Portion
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Nutritionists develop guide on portion sizes in an attempt to tackle growing obesity levels

Nutritional advice from public health experts and ministers has typically focused on the levels of sugar, saturated fat, and salt we eat and ways of reducing this. Little attention has been paid to how much food we actually eat and our portion sizes. Bridget Benelam, a nutritional scientist with the British Nutrition Foundation (BNF), suggests that “the amount we put on our plate typically depends on the portion size we are used to consuming, how hungry we feel and how much is offered as a helping at a restaurant table or in a packet or ready meal.”

The BNF has therefore developed a new guide to help target the growing obesity crisis and provide advice on how much we should be eating in order to stay healthy. The guide warns that we eat too much without realising and works alongside existing advice about what sorts of foods we should be eating, as well as how much of them.

The guide warns that we eat too much without realising

To maintain a healthy diet of around 2000 calories for women and 2500 for men, a careful balance of carbohydrates, protein, dairy, fruit and vegetables, and oil/spreads is advised in these quantities:

  • 5+ servings of fruit and veg
  • 3-4 servings of starchy carbs such as potatoes, bread, pasta or rice
  • 2-3 servings of both protein and dairy

The portion size of some foods, such as fruit, are easier to work out than others – an apple or banana, for example, is one portion. However, calculating the correct portion size of rice or pasta is much more tricky. While the BNF suggests a portion should be 65g-75g dry weight – or 180g cooked – portions of carbs tend to vary from recipe to recipe. We’re also more likely to guesstimate how much we think a portion should be when we’re cooking, with many of us throwing a few handfuls into the pan and hoping for the best. Benelam reports that the most commonly consumed portion size for cooked spaghetti, for example, was 230g, with some people eating up to 350g in one sitting.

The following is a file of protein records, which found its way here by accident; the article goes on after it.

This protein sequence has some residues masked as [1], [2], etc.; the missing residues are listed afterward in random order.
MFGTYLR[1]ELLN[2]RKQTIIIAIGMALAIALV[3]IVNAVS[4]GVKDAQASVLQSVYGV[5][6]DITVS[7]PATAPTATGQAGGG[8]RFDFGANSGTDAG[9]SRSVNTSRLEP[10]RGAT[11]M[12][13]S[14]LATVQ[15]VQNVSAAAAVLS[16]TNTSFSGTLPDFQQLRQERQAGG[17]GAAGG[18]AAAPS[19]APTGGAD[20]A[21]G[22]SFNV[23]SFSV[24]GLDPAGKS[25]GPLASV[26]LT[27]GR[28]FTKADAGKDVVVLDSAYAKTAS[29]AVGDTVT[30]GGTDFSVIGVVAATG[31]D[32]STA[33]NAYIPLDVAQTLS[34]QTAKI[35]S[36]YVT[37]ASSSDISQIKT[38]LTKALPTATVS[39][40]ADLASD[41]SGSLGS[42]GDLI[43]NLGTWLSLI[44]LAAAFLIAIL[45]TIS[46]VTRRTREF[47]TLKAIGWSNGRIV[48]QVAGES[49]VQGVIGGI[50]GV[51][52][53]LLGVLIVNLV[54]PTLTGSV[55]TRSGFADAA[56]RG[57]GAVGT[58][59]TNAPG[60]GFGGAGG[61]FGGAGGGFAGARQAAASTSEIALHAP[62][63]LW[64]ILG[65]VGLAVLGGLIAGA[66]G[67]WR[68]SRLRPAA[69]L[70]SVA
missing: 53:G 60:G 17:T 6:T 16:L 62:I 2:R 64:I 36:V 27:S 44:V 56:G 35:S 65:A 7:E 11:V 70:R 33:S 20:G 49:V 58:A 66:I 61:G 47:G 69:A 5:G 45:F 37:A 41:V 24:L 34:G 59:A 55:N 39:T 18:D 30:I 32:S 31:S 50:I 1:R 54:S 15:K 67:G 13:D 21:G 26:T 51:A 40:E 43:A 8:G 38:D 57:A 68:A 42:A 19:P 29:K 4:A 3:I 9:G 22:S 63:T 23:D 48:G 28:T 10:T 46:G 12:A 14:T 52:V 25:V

In case you don’t fancy getting the kitchen scales out every day, the guide also offers portion sizes in spoon and hand measurements. Portions of protein such as grilled chicken, cooked salmon fillet or cooked steak should be around half the size of your hand, taking into account that larger adults with bigger adults will, therefore, need larger portions. Most fruits can be easily counted, such as the recommended seven strawberries or two satsumas, with vegetables such as carrots and peas coming in around three heaped serving spoons.

Portions of protein such as grilled chicken, cooked salmon fillet or cooked steak should be around half the size of your hand

If you’re wondering where treats come into this, the guide suggests they should be small and not too frequent. Examples include a small bag of crisps and four small squares of chocolate – just 20g in weight. Even snacks that we usually think of as being nutritious need to be measured, as the guide recommends just two tablespoons of reduced fat hummus or 20g of nuts and seeds.  

This new guide reminds us that health isn’t only about the nutrients we’re eating. Too much of even a good thing can be a problem when it comes to food, and it’s important to consider how much we’re eating. The guide lays out clearly how much we should be eating of different types of food and how to assess servings using just our hands or spoons. With obesity levels ever increasing, this simple and easily accessible approach is a great start in encouraging us to be more mindful of our portion sizes.

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